To some, budgeting and planning are boring. To most they’re stressful. But to all, they’re a whole lot of work.
As the experts in Play At Work, we’re here to give you tips on how you can start to enjoy and be more creative, productive, and innovative as you think about where to spend next year.
Unless you’re a CPA who derives joy from Excel formulas and crunching numbers, it’s likely that the year-end budgeting process brings up unpleasant feelings for you.
Keep reading for our top tips on how to *smile* through your annual budget process.
Tip 1: Cheers to last year!
Start the process by celebrating the highlights from the past year.
Acknowledging the past investments you made that have paid off creates a positive tone for the remainder of the planning process and serves as a reminder for why you are investing in the business.
Tip 2: Spread. It. Out.
Research shows it’s impossible to give your full focus to anything for more than 90 minutes.
Take this to heart as you do this year’s budgeting process. If you typically do your annual budgeting all at once, schedule breaks. If your annual planning is a dedicated two-day session, mix it up with team building and other business conversations. If your process is more of an ongoing Q4 initiative, take advantage of this opportunity by being deliberate about how and when you focus on budgeting, on other work, and on actually enjoying what you do.
Tip 3: Mo’ Money, Mo’ Problems.
Disclaimer: This one may not be as “fun” as the other tips, though the end result is a cathartic experience which in most cases leads to joy.
Money can’t buy happiness. If there’s an underlying challenge at the company, throwing budget at it won’t solve the problem. Use the annual budgeting process to evaluate what the real opportunities and challenges are in the business, and check in with yourself and your team on whether you need to invest budget or if your need to invest another resource.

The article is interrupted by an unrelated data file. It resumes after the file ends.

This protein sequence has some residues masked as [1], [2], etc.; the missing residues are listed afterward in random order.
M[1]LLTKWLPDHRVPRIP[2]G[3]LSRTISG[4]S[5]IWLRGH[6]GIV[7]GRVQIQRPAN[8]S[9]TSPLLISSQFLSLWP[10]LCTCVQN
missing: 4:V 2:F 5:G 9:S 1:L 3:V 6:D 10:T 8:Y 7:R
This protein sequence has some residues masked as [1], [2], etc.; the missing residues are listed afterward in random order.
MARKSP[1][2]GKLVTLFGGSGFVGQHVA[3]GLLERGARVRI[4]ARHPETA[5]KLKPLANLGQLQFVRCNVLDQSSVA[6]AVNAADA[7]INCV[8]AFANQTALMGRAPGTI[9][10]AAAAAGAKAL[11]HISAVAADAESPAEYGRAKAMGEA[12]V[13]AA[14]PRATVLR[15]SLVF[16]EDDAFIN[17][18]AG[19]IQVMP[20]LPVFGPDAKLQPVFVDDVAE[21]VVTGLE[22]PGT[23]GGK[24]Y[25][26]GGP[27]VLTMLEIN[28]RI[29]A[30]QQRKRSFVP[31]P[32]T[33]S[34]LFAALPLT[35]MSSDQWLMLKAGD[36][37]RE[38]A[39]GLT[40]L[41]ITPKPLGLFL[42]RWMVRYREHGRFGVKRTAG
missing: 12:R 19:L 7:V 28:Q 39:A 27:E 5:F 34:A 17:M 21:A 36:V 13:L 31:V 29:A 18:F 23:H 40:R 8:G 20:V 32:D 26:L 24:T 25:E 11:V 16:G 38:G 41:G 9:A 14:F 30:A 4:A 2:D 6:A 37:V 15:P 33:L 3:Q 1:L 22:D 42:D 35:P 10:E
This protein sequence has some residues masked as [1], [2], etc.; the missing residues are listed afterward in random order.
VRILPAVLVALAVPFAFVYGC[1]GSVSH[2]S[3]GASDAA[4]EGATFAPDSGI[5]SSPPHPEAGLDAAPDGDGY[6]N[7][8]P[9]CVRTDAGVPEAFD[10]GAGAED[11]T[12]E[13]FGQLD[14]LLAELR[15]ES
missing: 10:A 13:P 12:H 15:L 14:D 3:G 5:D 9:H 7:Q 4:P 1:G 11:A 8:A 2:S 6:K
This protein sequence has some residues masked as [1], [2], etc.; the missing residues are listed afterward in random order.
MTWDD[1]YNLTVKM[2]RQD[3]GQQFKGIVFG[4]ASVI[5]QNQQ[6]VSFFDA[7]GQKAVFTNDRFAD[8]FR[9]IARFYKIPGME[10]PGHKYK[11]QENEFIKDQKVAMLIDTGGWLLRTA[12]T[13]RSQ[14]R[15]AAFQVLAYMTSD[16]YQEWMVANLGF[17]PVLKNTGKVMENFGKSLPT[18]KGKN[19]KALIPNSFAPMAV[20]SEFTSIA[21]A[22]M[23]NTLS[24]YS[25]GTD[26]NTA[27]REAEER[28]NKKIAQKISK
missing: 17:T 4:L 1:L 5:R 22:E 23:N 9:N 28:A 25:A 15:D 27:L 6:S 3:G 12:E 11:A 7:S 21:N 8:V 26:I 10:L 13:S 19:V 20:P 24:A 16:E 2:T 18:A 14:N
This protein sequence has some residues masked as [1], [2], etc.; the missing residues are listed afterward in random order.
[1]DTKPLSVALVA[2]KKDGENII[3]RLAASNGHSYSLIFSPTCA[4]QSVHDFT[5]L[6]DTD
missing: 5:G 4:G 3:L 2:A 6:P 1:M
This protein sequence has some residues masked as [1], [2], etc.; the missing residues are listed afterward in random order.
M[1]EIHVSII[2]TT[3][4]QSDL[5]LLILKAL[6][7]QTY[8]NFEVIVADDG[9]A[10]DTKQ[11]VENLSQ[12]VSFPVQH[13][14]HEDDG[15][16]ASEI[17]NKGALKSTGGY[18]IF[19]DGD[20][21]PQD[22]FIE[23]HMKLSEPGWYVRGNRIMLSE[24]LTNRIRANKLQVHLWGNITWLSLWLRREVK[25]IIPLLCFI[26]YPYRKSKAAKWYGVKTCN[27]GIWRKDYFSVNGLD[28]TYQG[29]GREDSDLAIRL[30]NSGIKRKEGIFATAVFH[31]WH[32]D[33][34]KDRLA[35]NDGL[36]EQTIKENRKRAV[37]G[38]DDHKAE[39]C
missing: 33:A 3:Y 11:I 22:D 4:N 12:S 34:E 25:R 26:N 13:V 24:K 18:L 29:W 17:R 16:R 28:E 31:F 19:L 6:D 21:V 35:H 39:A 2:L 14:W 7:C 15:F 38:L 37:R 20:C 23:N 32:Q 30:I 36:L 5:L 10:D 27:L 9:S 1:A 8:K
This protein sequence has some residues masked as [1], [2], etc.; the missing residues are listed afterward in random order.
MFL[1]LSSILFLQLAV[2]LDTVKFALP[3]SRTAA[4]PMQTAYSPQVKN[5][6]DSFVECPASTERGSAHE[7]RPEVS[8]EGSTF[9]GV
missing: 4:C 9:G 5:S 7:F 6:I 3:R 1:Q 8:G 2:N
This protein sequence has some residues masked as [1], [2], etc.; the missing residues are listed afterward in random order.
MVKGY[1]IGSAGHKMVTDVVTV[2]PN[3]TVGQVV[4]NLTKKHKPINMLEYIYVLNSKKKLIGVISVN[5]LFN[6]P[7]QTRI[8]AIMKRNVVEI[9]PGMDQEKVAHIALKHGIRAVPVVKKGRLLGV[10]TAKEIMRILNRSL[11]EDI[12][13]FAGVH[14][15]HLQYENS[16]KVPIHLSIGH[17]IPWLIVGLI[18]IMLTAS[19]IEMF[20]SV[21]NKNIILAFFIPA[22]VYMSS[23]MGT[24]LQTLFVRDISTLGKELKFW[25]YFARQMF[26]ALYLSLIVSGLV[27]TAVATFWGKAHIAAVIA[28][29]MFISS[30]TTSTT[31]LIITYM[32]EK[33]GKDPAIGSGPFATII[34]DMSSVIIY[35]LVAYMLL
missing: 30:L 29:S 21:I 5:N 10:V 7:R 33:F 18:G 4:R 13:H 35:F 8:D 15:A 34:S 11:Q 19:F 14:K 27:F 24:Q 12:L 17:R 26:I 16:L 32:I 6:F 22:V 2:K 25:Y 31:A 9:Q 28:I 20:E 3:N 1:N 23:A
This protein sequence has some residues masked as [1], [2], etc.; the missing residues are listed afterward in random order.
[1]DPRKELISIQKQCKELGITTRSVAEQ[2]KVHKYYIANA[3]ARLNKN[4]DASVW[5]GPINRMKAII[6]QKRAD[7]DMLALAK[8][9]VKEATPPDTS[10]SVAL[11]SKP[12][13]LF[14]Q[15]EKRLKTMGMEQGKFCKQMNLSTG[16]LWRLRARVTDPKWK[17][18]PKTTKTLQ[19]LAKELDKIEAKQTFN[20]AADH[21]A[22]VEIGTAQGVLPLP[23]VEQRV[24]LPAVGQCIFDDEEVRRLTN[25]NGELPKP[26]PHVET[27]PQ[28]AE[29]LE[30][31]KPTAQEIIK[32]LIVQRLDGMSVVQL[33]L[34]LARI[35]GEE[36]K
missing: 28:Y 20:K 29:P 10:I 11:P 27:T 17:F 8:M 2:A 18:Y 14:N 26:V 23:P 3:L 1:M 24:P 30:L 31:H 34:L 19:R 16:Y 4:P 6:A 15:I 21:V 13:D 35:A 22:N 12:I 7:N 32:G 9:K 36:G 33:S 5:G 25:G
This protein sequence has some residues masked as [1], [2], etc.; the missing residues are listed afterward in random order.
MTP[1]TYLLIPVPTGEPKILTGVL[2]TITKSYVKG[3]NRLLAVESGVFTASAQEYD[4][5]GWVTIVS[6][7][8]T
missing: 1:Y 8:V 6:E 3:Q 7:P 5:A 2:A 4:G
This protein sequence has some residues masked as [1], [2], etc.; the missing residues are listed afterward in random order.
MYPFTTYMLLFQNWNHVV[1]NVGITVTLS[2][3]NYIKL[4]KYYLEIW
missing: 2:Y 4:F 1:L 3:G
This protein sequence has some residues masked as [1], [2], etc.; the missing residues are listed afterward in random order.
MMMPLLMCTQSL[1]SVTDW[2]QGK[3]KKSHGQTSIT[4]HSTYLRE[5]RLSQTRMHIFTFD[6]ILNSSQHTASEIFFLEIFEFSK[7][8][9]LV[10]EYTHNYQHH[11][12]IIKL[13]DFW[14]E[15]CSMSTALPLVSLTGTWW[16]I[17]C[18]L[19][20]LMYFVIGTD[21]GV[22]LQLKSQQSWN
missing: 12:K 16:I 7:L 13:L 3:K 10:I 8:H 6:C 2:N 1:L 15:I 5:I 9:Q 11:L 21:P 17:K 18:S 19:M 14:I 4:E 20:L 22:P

Spending the time, energy, and thought on these big picture, gnarly, or exciting challenges will save you loads of time, energy, heartache, frustration, late nights, early mornings, and money in the long-run.
It may not be easy, but this type of deep thinking is crucial.
Tip 4: Happy Place.
We recently published an article on how the best ideas come when outside the office, and this applies to the budgeting process as well.
Getting out of your day to day space may inspire new ideas and push your creative limits.
Tip 5: Creativity, Inc.
It’s not acceptable to add games when budgeting — money is serious business… right?
Not exactly. Adding play, even to a budgeting process, makes people more creative. Looking for playful ideas? Insert an improv exercise such as each person says one word to create a full sentence. Or, when things get tense do an ice breaker—and don’t overthink it! It could be something simple like asking, “What was your favorite childhood game?” and taking a moment to revel in the shared nostalgia.
If you’re feeling at an absolute loss for coming up with a game of your own, play a game of 7-Up, Rock-Paper-Scissors, or even download a trivia app.
There’s more to play than meets the eye, and infusing elements of play into even the most serious business conversations will help unleash opportunity.